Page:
Step 1: Select a time frame to analyze your menu

Conducting the menu engineering takes time, but it’s worth it. If you can do it quarterly or twice a year, you should see the results in boosting your restaurant sales. Make sure to look for dips and peaks in your analyses and track how much the average customer spends in your restaurant to find any places for improvement.

Menu metrics will differ when comparing tableside menus to online menus

Step 2: Develop a menu costing strategy (Analyze profitability and popularity)

A starting point is calculating food costs for each menu item. A menu item’s food cost is a sum of the costs of each ingredient and purchasing prices. For example, to calculate the food cost of a burger, you need to list all of the ingredients you use when preparing a burger, the amount of a given ingredient you use, and how much it costs.

Factors such as portion size also affect your price slightly, so make sure to calculate the portion costs when introducing new dishes to give customers a good value, but are also making profit. 

An example of restaurant menu engineering for online menus

How to analyze menu profitability and popularity?

  • Analyze sales and restaurant inventory reports in your POS: Most POS systems provide you with data on the amount of a given menu item sold. You can check it in a given time period and see the trends. In some POS systems, you can also check guest profiles meaning that you can observe buying behavior of a selected group of your customers.
  • Customer feedback & reviews: Analyze reviews on services like Google, Yelp, and from your own online ordering system.
  • Talk to your waiters and bartenders: Your team has unique knowledge you can’t find in any report. Ask your team about their ideas on menu improvements.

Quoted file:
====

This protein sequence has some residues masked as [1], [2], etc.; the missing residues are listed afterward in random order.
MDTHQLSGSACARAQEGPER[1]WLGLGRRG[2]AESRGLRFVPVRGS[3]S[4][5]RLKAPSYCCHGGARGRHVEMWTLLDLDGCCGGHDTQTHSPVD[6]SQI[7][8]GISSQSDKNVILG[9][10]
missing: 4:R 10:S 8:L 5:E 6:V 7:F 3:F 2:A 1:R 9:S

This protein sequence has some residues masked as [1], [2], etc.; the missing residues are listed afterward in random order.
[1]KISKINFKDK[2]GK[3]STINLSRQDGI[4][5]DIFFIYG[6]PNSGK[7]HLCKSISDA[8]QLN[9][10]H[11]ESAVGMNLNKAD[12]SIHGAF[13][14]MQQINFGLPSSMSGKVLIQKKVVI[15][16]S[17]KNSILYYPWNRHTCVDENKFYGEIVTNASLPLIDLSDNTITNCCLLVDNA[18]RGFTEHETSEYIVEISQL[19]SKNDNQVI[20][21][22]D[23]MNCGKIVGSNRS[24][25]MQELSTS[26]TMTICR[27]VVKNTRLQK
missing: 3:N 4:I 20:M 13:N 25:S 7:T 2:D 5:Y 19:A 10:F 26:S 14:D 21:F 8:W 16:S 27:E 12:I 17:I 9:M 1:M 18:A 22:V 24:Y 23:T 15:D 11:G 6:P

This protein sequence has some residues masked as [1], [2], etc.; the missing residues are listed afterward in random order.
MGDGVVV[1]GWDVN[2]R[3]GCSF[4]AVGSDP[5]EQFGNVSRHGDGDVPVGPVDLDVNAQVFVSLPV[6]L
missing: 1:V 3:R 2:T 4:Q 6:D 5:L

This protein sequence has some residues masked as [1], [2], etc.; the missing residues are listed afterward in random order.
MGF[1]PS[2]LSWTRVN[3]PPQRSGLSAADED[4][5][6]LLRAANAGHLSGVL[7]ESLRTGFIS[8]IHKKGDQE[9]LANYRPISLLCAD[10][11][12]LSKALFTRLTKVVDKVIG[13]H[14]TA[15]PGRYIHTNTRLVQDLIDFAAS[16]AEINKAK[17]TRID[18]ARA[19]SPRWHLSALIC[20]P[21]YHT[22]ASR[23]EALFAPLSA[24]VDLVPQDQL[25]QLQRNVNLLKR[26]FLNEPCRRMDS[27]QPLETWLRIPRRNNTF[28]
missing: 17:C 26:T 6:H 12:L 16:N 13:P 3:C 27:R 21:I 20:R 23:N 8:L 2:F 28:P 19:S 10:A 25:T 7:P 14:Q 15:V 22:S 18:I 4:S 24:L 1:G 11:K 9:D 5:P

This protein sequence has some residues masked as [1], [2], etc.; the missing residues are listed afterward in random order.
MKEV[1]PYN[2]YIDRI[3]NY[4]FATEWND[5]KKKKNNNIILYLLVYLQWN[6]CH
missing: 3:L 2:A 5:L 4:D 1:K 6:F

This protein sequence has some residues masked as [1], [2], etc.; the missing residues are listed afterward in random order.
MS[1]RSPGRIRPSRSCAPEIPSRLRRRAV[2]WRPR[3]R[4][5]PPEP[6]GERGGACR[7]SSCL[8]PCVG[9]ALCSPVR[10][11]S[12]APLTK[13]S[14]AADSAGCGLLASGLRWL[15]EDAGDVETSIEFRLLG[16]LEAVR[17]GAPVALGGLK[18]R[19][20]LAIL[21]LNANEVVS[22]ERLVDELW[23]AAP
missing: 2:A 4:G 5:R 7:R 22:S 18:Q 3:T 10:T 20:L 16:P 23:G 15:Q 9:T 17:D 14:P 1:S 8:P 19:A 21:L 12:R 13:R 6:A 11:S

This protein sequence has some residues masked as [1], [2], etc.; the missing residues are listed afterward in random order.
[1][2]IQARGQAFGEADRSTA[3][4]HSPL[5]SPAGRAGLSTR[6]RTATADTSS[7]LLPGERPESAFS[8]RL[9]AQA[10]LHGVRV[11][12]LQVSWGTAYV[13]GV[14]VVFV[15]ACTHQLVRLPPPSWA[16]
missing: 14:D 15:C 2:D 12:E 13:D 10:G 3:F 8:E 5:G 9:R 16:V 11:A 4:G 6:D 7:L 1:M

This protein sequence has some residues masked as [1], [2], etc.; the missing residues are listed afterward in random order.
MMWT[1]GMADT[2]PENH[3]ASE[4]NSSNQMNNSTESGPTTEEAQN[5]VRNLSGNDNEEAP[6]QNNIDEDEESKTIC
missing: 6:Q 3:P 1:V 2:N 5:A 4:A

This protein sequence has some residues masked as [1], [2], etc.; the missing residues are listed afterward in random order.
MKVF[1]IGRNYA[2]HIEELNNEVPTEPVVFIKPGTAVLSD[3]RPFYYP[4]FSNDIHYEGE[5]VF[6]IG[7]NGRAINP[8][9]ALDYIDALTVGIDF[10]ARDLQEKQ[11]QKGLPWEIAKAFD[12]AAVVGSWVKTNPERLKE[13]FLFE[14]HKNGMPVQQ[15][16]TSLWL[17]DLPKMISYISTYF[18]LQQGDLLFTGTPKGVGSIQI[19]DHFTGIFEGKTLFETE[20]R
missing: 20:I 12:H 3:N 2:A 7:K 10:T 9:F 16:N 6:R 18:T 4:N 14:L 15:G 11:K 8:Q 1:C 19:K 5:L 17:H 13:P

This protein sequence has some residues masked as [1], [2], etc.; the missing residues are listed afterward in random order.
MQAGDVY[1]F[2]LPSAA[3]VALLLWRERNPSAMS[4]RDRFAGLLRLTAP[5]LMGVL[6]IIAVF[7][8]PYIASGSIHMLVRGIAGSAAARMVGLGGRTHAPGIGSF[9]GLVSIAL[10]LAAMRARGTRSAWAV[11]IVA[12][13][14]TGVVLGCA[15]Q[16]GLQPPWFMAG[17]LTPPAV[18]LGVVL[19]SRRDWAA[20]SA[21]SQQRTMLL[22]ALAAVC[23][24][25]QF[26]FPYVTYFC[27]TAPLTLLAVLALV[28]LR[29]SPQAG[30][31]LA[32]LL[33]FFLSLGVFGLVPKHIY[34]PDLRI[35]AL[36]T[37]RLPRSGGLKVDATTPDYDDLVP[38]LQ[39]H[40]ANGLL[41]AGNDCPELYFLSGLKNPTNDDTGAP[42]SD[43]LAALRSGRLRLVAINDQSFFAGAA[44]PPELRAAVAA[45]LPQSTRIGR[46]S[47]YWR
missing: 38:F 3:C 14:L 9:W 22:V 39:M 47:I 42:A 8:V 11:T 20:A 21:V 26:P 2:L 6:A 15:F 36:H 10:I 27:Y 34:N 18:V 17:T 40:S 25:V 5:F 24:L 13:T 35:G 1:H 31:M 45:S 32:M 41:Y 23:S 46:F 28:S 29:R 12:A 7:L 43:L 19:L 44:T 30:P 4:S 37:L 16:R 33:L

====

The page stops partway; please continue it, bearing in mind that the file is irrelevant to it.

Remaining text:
An example of menu engineering analysis breakdown of a dish

Step 3: Categorize your menu items based on profit and popularity

The next step is categorizing your menu items, considering their profitability and popularity. We can distinguish four menu engineering categories, which are:

  • Stars: are dishes with high profitability and high popularity
  • Puzzles: are dishes with high profitability and low popularity
  • Plowhorses: are dishes with low profitability and high popularity
  • Dogs: are dishes with low profitability and low popularity

An example of a menu engineering matrix

Step 4: Design Your Menu

Having analyzed your restaurant menu items, you can start redesigning the menu. The main idea about categorization is to design your menu in next step with this algorithm:

1. Highlight Stars (high-profit, high-popularity items): You can reposition and design the menu to showcase popular, high-margin items in prominent locations, such as at the top of the menu or with photos.

A menu engineering example of specials

2. Promote Puzzles (high profitability and low popularity) and Plowhorses (low profitability and high popularity): You can adjust the price of the popular signature dish to increase the item’s profit margin or introduce a similar but more profitable dish.